The Toronto fan experience might recover from the pandemic. But returning to full capacity is just the start
To be a fan and passionate paying customer of a professional sports team in any city is a significant emotional and financial investment.
But how can fans invest when they don’t know what restrictions might lurk just around the corner?
So even with the Maple Leafs, Raptors and Toronto FC back in business — able to sell all their seats and all the beer they want — it’s going to take a while to re-establish the connections that have been diminished or severed over the past two years of COVID.
The fact that all three clubs were surrounded by varying clouds of doubt as they were able to again welcome full audiences over the past seven days doesn’t make it any easier.
The Leafs still have folks talking about their playoff pratfall against Montreal last spring, not to mention ongoing goaltending problems.
The Raptors are three years removed from their championship season and in a dogfight for a playoff spot.
Toronto FC, meanwhile, was dreadful last season with only six wins, and was down two goals to the New York Red Bulls before Saturday’s home opener was 25 minutes old en route to a 4-1 defeat. Not a great debut for new coach Bob Bradley. Not surprisingly, there were thousands of unoccupied seats on a chilly, blustery day at BMO Field. And given that performance on a patchy pitch, some of those who did attend may not repeat that mistake any time soon.
The Leafs, meanwhile, didn’t sell out their first game back at full capacity last week against Buffalo, just as they started out last fall unable to fill their home rink. And the Raptors weren’t sold out for a rescheduled game on Friday night against lowly Orlando.
So, this could take a while. There’s hesitancy in the air.
It’s understandable. Last fall it felt like we were nearly back to normal, remember? TFC had started the season in Orlando but returned to BMO Field, while the Leafs and Raptors were doing business as usual. But in December, the government mandated a return to 50 per cent capacity, and by January we were back to empty stadia.
Right now, yes, the numbers are encouraging. Fewer than 800 people in Ontario were hospitalized with COVID-19 on Friday. But despite our hopes — and the demands of a few that all mandates and restrictions be eliminated, regardless of what the facts say — nobody knows what the future holds. Certainly not Toronto’s teams.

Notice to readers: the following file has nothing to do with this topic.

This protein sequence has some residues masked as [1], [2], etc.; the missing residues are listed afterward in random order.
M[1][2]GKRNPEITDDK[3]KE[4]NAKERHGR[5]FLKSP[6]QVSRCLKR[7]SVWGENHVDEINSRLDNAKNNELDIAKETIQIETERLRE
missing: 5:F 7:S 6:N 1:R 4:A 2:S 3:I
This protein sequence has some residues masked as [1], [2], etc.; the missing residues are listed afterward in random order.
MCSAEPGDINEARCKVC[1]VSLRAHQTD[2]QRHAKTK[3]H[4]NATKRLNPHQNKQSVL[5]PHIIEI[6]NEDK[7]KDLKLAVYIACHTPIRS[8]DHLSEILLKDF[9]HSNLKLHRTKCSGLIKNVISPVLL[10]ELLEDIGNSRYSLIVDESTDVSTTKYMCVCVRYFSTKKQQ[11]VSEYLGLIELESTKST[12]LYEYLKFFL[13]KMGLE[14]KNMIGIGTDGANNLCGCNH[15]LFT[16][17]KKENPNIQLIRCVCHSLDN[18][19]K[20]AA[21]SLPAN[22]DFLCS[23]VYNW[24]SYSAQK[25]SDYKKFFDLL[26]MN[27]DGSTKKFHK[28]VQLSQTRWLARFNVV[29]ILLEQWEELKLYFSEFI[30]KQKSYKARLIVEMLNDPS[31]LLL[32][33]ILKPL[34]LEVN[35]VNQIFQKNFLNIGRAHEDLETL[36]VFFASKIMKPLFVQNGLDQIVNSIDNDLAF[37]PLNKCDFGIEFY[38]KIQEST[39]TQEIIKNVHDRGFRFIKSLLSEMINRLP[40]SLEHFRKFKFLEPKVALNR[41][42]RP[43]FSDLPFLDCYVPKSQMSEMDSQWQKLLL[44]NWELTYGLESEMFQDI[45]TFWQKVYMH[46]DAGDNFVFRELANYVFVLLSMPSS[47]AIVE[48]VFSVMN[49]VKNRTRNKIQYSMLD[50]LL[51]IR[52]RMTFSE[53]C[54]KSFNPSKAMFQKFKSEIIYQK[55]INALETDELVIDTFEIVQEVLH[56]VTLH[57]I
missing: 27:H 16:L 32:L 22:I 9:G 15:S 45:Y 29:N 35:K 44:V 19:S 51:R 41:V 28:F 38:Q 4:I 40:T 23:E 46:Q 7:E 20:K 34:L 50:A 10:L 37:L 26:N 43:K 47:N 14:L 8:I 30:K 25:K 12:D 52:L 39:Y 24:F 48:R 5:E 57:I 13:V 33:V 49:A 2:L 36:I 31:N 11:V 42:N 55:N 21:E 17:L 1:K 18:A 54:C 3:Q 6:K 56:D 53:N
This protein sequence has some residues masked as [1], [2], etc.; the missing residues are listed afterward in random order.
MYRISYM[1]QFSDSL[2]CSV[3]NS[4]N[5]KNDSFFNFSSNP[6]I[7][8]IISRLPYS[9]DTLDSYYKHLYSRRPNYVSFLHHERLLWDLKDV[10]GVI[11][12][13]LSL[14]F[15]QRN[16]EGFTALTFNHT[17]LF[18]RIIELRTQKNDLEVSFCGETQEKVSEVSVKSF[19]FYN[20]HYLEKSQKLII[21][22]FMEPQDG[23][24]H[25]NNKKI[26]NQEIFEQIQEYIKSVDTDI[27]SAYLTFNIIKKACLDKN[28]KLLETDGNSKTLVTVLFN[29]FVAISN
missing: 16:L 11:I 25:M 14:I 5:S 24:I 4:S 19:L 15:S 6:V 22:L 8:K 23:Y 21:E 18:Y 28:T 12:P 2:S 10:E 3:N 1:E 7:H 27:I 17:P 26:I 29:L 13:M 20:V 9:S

In Ontario, the Ford government has dropped vaccine mandates and masks may not be far behind. But is this the turning point in the pandemic or just a lull? Will periodic restrictions for pro sports be a fact of life for the conceivable future?
As COVID lingers, can fans truly commit to teams the way they once could? If the Raptors game on Friday night was any guide, many fans are already treating masks as optional, and not everyone will be comfortable with that.
The Jays played in three different locations last year — Dunedin, Buffalo and Toronto — and were restricted in the number of seats they could sell even at the Rogers Centre. Only for the final homestand were the Jays permitted to sell 30,000 seats, about 75 per cent of capacity.
Now, with the Major League Baseball season at the very least delayed because of an entirely avoidable lockout by owners, it’s unclear when the Jays will start spring training or return to Toronto. Re-establishing connections with your fan base when you’re not playing is doubly challenging.
The Argos, meanwhile, didn’t have a 2020 season at all and struggled to get attendance north of 10,000 for games in 2021. The very survival of the franchise is in question, and the pandemic certainly hasn’t helped.
The hope, naturally, is that the fans come back for all these teams while feeling confident that they’re entering a safe environment and won’t be shut out from the action again. COVID, among other things, has robbed Toronto of the buzz its sports teams once delivered.